|Calendered Wire Cloth - Wire cloth which has been passed through heavy rollers to reduce the thickness or flatten the knuckles to produce a smooth surface.
Market Grade - High strength square mesh screens for industrial uses.
Tensile Bolting Cloth - Woven of extremely smooth, durable stainless steel with a plain square mesh pattern. It features high capacity and strength, and is widely used for accurate dry or wet sifting and separating. Primary fields of application are flour and grain milling, food processing and general industry.
Mill Grade - Especially suited for food processing applications such as flour milling and sifting, seed and feed sifting, ect. The smooth, polished surfaces of these screens minimize the chances of clogging during operation.
Mesh - The number of openings in a lineal inch measured from the center of one wire to a point 1" distant.
Clear Opening or Space Cloth - Space means the width of the space between wires. Measure from the beginning of the opening to the end of the same opening of the parallel wires.
Selvage - A finished edge used to prevent fraying or unravelling of the wire cloth.
Steel Wire Cloth - Economical, high tensile strength and ductility. Low carbon steel is used when there is low chance of corrosion or low abrasive resistance. Where there is a higher chance of corrosion or very highly abrasive material is being screened, high carbon or oil tempered wire cloth is recommended.
Stainless Steel 300 Series
Type 304 Stainless Steel - The most common of the 300 Series and most widely used in wire cloth. If no stainless alloy is specified, Type 304 is acceptable. Contains 18% chromium and 8% nickel. Type 302 is basically the same as Type 304 with a higher carbon content.
Type 316 Stainless Steel - The same content as Type 304 with the addition of 2% minimum of Molybdenum. This addition allows for increased resistance to corrosion. It also provides increased strength at high temperatures.
Types 304L and Type 316L - These types contain the same analysis as above with a lower carbon content which complements welding.
Stainless Steel 400 Series
Type 410 Stainless Steel - The basic alloy of this group and is heat treatable and magnetic. Used where mild corrosive conditions are present. It is a straight Chromium alloy without Nickel.
Type 430 Stainless Steel - The most common of the 400 Series and most widely used in wire cloth. It is a straight Chromium alloy without Nickel which allows a high degree of resistance to corrosion and oxidation. This alloy is magnetic and is not heat treatable.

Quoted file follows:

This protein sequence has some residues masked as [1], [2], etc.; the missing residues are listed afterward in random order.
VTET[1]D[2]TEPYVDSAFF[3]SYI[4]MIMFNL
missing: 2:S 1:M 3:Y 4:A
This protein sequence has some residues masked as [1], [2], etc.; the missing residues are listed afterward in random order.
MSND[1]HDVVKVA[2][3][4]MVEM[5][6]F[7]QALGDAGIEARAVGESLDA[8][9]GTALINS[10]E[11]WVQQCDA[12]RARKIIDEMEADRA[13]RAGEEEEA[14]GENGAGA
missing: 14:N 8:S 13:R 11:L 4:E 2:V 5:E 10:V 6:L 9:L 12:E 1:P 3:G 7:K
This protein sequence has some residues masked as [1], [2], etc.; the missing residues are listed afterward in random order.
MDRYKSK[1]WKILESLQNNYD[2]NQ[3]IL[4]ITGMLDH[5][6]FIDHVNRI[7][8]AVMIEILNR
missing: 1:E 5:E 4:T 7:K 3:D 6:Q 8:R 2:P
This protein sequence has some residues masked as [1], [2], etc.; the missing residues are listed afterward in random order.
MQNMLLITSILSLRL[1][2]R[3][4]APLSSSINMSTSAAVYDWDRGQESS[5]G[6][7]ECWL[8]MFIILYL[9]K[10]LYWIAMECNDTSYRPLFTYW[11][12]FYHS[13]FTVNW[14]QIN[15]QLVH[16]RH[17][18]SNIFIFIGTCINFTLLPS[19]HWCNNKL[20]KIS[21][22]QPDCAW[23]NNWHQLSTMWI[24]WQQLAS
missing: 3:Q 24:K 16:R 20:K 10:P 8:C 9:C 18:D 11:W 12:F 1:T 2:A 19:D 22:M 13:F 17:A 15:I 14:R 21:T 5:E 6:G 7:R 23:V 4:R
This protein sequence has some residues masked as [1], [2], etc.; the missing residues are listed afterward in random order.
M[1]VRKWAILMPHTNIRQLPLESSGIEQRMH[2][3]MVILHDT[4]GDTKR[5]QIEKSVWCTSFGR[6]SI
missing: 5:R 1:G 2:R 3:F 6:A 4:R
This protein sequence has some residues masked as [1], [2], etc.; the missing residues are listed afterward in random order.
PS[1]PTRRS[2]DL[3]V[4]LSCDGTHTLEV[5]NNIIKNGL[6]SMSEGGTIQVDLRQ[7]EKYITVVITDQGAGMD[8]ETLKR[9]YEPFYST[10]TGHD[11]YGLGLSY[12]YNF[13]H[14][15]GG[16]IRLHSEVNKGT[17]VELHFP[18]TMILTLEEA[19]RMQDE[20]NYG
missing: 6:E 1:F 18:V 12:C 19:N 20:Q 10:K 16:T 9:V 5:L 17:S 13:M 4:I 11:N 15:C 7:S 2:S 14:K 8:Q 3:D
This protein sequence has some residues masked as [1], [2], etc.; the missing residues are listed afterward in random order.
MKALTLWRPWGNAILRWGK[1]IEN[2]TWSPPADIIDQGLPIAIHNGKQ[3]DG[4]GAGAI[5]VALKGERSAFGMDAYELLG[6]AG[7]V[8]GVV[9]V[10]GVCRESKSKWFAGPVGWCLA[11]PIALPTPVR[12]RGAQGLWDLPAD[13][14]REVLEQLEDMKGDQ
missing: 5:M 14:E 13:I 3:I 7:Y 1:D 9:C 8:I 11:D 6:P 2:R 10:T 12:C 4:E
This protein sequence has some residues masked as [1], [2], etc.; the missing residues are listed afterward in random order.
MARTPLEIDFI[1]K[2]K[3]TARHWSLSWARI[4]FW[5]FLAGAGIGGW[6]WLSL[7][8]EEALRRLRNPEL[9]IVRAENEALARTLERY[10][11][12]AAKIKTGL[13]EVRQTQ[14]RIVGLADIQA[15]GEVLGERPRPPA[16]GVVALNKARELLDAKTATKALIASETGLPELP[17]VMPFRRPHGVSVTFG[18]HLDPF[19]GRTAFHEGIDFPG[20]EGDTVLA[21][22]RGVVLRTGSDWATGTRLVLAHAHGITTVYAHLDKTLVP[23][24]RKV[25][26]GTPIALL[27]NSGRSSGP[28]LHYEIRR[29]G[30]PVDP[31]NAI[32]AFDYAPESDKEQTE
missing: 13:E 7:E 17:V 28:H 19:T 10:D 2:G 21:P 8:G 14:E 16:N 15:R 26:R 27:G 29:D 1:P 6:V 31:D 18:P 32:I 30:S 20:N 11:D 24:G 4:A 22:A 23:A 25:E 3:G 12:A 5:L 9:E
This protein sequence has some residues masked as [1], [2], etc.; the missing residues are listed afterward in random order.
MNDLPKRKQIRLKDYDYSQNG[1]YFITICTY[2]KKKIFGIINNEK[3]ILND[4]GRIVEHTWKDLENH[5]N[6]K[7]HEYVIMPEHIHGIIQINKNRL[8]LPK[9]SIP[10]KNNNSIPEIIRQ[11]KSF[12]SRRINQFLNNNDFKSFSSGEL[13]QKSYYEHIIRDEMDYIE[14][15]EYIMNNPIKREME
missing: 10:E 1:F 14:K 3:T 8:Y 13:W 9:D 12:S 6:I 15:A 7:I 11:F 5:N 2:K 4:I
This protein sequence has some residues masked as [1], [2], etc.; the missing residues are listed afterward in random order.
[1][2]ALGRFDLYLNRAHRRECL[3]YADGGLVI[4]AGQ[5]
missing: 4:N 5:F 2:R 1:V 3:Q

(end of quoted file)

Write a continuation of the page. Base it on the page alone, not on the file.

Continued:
Nickel 200 - used for certain food products and where corrosion resistance is high priority. It is also specified for high temperature applications.
Monel Alloy 400 - A high Nickel Copper alloy and is used for corrosion resistant applications. It has the strength of mild steel and will not corrode in many industrial applications.
Hastalloy Alloy A,B,C - Used for severe conditions where either extreme heat or highly corrosive conditions are present.
Carpenter No. 20 - Not normally used for high temperature applications, but has a good corrosion resistance.
Aluminum 5056 - Containing magnesium, manganese and chromium. Has good corrosion resistance as well as excellent welding properties. It is not heat treatable but is strong and has high formability.
Aluminum 6061 - This alloy has good corrosion resistance and excellent formability complimented by good strength properties. It is a heat treatable and the most common type used in wire cloth.
Copper - Widely used in wire cloth for many industrial applications due to its corrosion resistance, formability, strength and electrical conductivity.
Common Bronze - A high copper alloy used where the corrosion resistance required is above the capability of brass.
Phosphor Bronze - A high copper alloy which has proved to be very valuable in a wide range of filtering problems. It is strong and maintains a superior resistance to fatigue.